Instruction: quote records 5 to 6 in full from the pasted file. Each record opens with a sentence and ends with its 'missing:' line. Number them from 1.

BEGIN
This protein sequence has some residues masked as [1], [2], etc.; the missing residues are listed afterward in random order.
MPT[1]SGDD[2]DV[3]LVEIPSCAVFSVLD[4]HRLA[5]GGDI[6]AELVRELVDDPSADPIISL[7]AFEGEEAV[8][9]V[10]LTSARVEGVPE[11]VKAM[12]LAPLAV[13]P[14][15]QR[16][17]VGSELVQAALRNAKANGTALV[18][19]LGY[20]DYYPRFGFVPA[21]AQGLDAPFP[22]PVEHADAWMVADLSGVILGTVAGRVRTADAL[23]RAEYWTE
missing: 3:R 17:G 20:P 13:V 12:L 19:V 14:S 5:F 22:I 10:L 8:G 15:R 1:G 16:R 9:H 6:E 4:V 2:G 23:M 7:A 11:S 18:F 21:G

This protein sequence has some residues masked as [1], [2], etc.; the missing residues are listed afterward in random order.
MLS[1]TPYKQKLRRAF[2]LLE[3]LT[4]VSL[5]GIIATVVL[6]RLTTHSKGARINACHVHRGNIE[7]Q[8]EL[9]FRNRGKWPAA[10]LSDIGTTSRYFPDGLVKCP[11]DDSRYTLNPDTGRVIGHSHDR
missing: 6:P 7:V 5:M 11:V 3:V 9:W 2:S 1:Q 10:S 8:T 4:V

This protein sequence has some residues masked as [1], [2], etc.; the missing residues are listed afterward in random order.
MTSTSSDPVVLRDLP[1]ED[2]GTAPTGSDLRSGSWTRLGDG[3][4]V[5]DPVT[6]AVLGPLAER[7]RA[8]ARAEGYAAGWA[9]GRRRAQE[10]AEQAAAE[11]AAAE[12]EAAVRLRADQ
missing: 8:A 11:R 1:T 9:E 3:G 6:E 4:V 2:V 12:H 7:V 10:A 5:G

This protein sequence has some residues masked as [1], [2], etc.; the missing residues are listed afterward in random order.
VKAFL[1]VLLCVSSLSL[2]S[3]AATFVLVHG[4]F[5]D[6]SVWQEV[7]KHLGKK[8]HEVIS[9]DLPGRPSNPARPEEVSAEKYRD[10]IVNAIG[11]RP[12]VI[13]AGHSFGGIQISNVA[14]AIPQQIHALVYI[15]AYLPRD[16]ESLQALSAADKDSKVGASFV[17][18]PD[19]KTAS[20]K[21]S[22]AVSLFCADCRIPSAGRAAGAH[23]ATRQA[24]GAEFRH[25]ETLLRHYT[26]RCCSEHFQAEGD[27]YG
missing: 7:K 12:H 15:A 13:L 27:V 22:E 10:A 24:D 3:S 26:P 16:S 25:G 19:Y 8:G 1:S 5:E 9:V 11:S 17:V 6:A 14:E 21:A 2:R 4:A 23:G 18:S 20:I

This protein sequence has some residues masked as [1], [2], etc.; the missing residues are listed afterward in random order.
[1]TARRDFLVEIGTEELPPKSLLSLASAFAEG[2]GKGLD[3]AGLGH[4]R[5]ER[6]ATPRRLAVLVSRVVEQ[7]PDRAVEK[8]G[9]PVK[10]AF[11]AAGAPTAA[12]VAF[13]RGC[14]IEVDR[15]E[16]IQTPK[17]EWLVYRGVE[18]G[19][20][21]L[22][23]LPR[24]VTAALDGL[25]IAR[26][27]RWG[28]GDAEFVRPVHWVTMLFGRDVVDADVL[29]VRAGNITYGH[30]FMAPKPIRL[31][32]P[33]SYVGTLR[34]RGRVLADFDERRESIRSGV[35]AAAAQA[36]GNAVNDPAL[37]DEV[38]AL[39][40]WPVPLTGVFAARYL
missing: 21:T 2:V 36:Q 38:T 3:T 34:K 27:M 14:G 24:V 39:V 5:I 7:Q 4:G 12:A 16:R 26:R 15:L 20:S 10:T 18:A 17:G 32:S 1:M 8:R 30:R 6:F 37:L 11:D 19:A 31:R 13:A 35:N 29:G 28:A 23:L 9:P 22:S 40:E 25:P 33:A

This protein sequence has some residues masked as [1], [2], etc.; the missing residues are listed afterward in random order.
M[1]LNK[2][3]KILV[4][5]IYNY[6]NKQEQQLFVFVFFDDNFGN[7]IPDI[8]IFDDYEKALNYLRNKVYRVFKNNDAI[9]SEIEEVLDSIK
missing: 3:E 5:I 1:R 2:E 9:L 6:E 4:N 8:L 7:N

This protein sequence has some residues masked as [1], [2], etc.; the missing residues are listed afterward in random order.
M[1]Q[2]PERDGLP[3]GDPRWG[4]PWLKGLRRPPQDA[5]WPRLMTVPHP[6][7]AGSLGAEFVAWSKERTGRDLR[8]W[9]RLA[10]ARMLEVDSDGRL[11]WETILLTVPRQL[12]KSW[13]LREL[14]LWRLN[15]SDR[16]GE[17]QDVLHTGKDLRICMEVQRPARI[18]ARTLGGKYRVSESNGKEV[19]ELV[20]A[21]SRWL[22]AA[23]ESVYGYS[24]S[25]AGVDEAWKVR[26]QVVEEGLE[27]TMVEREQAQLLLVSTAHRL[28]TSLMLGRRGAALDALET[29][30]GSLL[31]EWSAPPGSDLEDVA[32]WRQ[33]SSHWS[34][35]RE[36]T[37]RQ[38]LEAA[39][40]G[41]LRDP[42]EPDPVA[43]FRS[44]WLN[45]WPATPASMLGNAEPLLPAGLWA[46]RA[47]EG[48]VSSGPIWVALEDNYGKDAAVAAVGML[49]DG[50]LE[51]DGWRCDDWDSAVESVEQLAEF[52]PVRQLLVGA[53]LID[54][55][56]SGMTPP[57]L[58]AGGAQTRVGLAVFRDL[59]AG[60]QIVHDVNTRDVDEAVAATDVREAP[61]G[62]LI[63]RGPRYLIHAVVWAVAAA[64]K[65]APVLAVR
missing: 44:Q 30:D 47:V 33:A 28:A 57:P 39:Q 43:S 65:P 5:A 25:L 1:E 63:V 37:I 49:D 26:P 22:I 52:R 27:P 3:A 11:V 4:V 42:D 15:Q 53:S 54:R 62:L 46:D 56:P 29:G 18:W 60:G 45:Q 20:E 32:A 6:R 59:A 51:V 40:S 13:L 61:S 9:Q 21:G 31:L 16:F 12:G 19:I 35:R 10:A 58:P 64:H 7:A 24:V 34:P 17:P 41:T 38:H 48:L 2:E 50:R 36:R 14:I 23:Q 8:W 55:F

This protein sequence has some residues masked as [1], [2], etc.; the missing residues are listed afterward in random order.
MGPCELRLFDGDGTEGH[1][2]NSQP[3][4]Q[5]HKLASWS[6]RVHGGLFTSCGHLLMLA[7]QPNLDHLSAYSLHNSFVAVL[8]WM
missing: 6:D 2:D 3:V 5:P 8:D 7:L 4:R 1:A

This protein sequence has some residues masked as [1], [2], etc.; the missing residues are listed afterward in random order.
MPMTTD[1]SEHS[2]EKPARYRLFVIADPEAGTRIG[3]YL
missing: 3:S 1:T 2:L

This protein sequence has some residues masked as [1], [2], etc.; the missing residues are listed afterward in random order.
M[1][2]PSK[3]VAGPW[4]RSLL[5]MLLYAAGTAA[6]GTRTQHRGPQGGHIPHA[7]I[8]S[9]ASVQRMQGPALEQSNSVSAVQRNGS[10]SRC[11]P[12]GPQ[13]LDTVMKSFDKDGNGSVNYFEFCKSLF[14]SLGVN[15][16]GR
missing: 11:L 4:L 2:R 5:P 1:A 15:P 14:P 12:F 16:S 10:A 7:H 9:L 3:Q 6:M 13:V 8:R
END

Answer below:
This protein sequence has some residues masked as [1], [2], etc.; the missing residues are listed afterward in random order.
[1]TARRDFLVEIGTEELPPKSLLSLASAFAEG[2]GKGLD[3]AGLGH[4]R[5]ER[6]ATPRRLAVLVSRVVEQ[7]PDRAVEK[8]G[9]PVK[10]AF[11]AAGAPTAA[12]VAF[13]RGC[14]IEVDR[15]E[16]IQTPK[17]EWLVYRGVE[18]G[19][20][21]L[22][23]LPR[24]VTAALDGL[25]IAR[26][27]RWG[28]GDAEFVRPVHWVTMLFGRDVVDADVL[29]VRAGNITYGH[30]FMAPKPIRL[31][32]P[33]SYVGTLR[34]RGRVLADFDERRESIRSGV[35]AAAAQA[36]GNAVNDPAL[37]DEV[38]AL[39][40]WPVPLTGVFAARYL
missing: 21:T 2:V 36:Q 38:T 3:T 34:K 27:M 14:G 24:V 39:V 5:I 7:Q 4:G 12:A 16:R 26:R 15:L 20:S 10:T 18:A 17:G 32:S 1:M 8:R 30:R 6:F 37:L 11:D 19:A 31:R 13:A 35:N 29:G 28:A 23:L 9:P 22:S 40:E 25:P 33:A

This protein sequence has some residues masked as [1], [2], etc.; the missing residues are listed afterward in random order.
M[1]LNK[2][3]KILV[4][5]IYNY[6]NKQEQQLFVFVFFDDNFGN[7]IPDI[8]IFDDYEKALNYLRNKVYRVFKNNDAI[9]SEIEEVLDSIK
missing: 3:E 5:I 1:R 2:E 9:L 6:E 4:N 8:L 7:N